Kermit Ruffins was recording “A Saints Christmas” in August, and I read in early September that Peter King of Sports Illustrated picked the Saints to finish 3rd in the NFC South at 7-9. I wrote on my Facebook page “what will Sports Illustrated say when the Saints go 16-0 with an average score of 81-17”. Yes, I was exaggerating the margin of victory, but really knew that this was a special team before the regular season began.
Now that we (and yes, we, as in all New Orleanians wherever we may be) have made it to the Superbowl, I am reflecting on what a fantastic season this has been, and what a road the Saints and our city took to get here. I have watched the footage of Garrett Hartley making the field goal with Jim Henderson’s play call 6 times so far, and each time my eyes tear up and I get chills. Thank you to Tom Benson, Micky Loomis, Sean Payton and the Saints. But thanks go also to all of the previous Saints teams as those helped make this one special.
Football is just a game. But last night’s game, the NFC Championship, was just the most important one in the 300 year history of New Orleans.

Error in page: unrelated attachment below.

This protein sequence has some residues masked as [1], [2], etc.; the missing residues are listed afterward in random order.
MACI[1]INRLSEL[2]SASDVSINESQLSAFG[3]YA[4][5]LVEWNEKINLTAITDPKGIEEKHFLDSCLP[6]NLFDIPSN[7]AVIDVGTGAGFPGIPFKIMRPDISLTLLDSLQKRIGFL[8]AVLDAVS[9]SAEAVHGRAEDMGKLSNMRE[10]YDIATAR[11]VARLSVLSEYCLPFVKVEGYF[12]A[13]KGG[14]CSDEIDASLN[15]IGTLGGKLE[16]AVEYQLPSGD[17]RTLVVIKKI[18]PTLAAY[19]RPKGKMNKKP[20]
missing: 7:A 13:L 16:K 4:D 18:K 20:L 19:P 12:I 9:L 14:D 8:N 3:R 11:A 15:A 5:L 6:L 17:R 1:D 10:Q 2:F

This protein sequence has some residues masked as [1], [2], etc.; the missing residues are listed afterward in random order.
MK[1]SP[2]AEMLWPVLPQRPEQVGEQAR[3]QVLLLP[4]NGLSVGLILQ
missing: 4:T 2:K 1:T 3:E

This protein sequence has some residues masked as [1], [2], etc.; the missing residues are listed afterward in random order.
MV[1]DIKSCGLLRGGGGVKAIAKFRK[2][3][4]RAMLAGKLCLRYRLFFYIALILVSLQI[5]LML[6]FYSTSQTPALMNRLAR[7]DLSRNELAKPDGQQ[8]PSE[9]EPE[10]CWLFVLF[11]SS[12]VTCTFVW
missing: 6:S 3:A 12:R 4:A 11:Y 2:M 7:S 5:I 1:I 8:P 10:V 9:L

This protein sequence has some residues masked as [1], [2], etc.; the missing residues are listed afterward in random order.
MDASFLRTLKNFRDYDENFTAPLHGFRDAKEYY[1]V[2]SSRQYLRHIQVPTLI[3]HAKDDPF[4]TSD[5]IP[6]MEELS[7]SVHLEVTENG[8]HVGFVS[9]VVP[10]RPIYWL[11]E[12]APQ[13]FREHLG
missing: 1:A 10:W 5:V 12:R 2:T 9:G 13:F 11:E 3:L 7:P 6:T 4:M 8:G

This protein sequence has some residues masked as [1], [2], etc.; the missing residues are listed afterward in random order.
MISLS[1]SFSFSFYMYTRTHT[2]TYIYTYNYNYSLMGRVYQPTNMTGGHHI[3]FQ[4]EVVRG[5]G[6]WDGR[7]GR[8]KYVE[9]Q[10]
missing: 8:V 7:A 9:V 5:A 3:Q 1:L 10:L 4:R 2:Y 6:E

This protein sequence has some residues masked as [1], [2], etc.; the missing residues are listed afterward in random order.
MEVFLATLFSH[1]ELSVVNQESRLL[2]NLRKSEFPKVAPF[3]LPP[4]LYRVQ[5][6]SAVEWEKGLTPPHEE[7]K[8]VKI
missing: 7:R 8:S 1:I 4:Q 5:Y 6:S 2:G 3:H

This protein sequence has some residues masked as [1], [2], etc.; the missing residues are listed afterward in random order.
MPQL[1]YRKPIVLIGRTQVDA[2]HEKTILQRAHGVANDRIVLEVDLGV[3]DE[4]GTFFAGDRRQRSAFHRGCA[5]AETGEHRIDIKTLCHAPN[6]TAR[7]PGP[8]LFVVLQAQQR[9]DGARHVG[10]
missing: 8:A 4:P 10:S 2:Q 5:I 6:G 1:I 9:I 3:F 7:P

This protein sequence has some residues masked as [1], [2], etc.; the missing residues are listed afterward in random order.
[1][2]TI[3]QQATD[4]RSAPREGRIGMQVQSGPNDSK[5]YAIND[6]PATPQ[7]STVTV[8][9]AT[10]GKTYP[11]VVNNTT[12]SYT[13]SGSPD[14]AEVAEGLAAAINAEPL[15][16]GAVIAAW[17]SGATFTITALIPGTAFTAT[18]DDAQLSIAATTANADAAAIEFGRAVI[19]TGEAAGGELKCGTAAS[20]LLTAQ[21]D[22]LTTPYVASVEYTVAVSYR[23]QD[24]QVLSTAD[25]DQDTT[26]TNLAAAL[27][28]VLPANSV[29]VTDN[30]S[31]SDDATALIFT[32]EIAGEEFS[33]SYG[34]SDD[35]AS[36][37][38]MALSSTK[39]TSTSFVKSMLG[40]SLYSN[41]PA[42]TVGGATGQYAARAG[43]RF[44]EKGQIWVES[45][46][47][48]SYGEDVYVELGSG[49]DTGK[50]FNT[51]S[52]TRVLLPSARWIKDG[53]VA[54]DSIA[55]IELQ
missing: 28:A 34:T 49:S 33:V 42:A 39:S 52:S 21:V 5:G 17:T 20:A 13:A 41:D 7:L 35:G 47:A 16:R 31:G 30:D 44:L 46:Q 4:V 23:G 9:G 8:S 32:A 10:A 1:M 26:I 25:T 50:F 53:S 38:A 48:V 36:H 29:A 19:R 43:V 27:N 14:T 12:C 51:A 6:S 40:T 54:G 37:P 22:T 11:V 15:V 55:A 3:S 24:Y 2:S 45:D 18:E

Yesterday, I chose to stay home and watch and cheer with my wife and children including 3 month old Conor, who told me the Saints have been this great as far back as he can remember. I sat there in my rebuilt home reflecting on not just this season, but on the previous seasons, and mostly on the past four years. High fives and screaming with the kids on big plays, text messages and phone calls with my college freshman who is away, and holding hands when Hartley made his kick, made this one of the top shared experiences with my family.
I also enjoyed sharing the experience with hundreds or thousands of other people as I tweeted over and over all day and night yesterday, in what was a virtual cheerleading “Chant it when you tweet it: ‘This Is Our Year! #Whodat #Saints.'” and encouraged others to do the same.
Let me hear you: THIS IS OUR YEAR! WHODAT. SAINTS.
2010: A Saints Odyssey.
Check out a wonderful video essay by Wright Thompson that first appeared on ESPN NFL Sunday Countdown entitled “The Soul of New Orleans”. It includes a soundtrack of music performed by Kermit Ruffins.